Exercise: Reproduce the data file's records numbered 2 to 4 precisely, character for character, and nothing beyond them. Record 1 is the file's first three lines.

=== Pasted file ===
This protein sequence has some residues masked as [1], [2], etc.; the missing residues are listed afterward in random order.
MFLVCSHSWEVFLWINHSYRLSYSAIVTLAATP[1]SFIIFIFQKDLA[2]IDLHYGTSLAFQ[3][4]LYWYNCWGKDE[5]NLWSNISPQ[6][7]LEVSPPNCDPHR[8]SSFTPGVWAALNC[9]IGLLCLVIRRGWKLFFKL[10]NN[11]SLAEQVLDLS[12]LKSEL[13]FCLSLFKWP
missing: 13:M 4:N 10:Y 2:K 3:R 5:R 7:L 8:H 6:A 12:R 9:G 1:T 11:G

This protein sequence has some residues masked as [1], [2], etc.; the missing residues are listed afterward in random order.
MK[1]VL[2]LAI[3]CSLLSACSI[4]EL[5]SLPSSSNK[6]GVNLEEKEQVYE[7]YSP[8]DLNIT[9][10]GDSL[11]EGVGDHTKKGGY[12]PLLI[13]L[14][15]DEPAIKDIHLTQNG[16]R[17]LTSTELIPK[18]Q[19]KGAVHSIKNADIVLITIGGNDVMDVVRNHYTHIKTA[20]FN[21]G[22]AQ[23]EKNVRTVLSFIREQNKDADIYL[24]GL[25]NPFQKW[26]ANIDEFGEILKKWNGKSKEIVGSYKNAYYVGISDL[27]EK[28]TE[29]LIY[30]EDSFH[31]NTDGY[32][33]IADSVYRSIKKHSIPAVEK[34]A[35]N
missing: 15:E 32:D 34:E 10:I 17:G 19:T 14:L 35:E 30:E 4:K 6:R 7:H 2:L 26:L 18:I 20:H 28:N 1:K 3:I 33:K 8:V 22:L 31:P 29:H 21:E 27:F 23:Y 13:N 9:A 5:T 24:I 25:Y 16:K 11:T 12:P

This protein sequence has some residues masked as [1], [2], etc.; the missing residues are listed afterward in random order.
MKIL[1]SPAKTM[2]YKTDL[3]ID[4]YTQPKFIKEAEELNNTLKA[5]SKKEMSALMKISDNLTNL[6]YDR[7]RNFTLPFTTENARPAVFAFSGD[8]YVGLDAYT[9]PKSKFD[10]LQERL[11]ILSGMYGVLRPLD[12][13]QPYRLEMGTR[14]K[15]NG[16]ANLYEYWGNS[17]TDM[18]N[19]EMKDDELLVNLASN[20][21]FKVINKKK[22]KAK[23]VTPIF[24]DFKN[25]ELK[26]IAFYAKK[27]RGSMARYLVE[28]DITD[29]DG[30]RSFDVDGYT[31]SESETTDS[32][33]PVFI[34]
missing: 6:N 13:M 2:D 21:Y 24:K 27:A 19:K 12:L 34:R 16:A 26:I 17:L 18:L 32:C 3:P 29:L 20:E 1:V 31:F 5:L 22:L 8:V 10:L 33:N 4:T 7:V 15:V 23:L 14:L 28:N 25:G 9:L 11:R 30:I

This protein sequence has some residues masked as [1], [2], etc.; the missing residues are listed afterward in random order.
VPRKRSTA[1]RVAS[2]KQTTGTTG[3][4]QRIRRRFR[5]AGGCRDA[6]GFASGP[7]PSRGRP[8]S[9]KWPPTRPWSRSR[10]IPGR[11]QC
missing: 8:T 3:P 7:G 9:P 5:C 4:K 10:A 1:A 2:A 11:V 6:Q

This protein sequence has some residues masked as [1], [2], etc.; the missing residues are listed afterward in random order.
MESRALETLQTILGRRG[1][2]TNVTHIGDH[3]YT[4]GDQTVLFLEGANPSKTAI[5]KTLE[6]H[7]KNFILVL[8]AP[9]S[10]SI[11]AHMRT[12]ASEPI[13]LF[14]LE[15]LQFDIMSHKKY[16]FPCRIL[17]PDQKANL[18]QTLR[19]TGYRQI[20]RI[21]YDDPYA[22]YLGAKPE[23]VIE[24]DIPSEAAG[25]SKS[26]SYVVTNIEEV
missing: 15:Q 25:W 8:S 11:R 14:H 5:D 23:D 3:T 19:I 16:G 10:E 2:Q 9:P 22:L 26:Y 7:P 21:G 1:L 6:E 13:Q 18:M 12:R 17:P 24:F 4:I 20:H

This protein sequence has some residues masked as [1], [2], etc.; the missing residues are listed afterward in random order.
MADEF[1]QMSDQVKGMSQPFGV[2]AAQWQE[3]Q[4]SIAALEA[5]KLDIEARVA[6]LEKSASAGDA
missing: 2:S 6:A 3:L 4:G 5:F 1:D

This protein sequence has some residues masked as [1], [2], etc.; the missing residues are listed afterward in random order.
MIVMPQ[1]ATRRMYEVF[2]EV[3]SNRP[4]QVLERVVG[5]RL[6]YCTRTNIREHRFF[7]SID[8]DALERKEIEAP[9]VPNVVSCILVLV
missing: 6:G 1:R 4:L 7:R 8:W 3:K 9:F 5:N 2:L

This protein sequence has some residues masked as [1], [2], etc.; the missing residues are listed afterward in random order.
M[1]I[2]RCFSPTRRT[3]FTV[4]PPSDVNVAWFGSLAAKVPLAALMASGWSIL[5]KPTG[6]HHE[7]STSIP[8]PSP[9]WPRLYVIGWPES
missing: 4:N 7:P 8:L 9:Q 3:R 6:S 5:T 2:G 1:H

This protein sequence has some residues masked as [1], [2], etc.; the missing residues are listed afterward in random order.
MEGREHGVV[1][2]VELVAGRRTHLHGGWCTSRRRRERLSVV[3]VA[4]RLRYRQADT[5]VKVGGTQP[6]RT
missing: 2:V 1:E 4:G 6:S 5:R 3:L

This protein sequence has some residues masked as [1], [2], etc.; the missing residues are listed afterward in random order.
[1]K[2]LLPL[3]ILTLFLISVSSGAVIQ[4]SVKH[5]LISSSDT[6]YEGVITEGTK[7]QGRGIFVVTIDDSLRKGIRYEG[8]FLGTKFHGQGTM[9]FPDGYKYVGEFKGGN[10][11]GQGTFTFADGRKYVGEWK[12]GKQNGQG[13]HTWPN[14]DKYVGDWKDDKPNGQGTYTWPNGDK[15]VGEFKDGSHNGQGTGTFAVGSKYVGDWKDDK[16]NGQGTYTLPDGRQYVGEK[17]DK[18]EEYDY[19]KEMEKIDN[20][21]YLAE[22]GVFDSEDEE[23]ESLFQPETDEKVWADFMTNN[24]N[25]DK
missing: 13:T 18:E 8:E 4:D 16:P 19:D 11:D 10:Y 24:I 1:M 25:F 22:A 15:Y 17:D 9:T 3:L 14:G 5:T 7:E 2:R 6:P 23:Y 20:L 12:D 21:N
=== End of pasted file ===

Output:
This protein sequence has some residues masked as [1], [2], etc.; the missing residues are listed afterward in random order.
MK[1]VL[2]LAI[3]CSLLSACSI[4]EL[5]SLPSSSNK[6]GVNLEEKEQVYE[7]YSP[8]DLNIT[9][10]GDSL[11]EGVGDHTKKGGY[12]PLLI[13]L[14][15]DEPAIKDIHLTQNG[16]R[17]LTSTELIPK[18]Q[19]KGAVHSIKNADIVLITIGGNDVMDVVRNHYTHIKTA[20]FN[21]G[22]AQ[23]EKNVRTVLSFIREQNKDADIYL[24]GL[25]NPFQKW[26]ANIDEFGEILKKWNGKSKEIVGSYKNAYYVGISDL[27]EK[28]TE[29]LIY[30]EDSFH[31]NTDGY[32][33]IADSVYRSIKKHSIPAVEK[34]A[35]N
missing: 15:E 32:D 34:E 10:I 17:G 19:T 14:L 35:E 30:E 4:K 6:R 7:H 2:L 26:L 18:I 20:H 28:N 1:K 3:I 33:K 8:V 22:L 31:P 29:H 21:E 27:F 23:Y 13:N 9:A 5:T 24:I 25:Y 16:K 11:T 12:P

This protein sequence has some residues masked as [1], [2], etc.; the missing residues are listed afterward in random order.
MKIL[1]SPAKTM[2]YKTDL[3]ID[4]YTQPKFIKEAEELNNTLKA[5]SKKEMSALMKISDNLTNL[6]YDR[7]RNFTLPFTTENARPAVFAFSGD[8]YVGLDAYT[9]PKSKFD[10]LQERL[11]ILSGMYGVLRPLD[12][13]QPYRLEMGTR[14]K[15]NG[16]ANLYEYWGNS[17]TDM[18]N[19]EMKDDELLVNLASN[20][21]FKVINKKK[22]KAK[23]VTPIF[24]DFKN[25]ELK[26]IAFYAKK[27]RGSMARYLVE[28]DITD[29]DG[30]RSFDVDGYT[31]SESETTDS[32][33]PVFI[34]
missing: 6:N 13:M 2:D 21:Y 24:K 27:A 19:K 12:L 34:R 16:A 26:I 17:L 18:L 32:C 3:P 29:L 20:E 1:V 31:F 5:L 22:L 8:V 10:L 33:N 4:T 7:V 15:V 23:L 14:L 28:N 25:G 9:L 11:R 30:I

This protein sequence has some residues masked as [1], [2], etc.; the missing residues are listed afterward in random order.
VPRKRSTA[1]RVAS[2]KQTTGTTG[3][4]QRIRRRFR[5]AGGCRDA[6]GFASGP[7]PSRGRP[8]S[9]KWPPTRPWSRSR[10]IPGR[11]QC
missing: 8:T 3:P 7:G 9:P 5:C 4:K 10:A 1:A 2:A 11:V 6:Q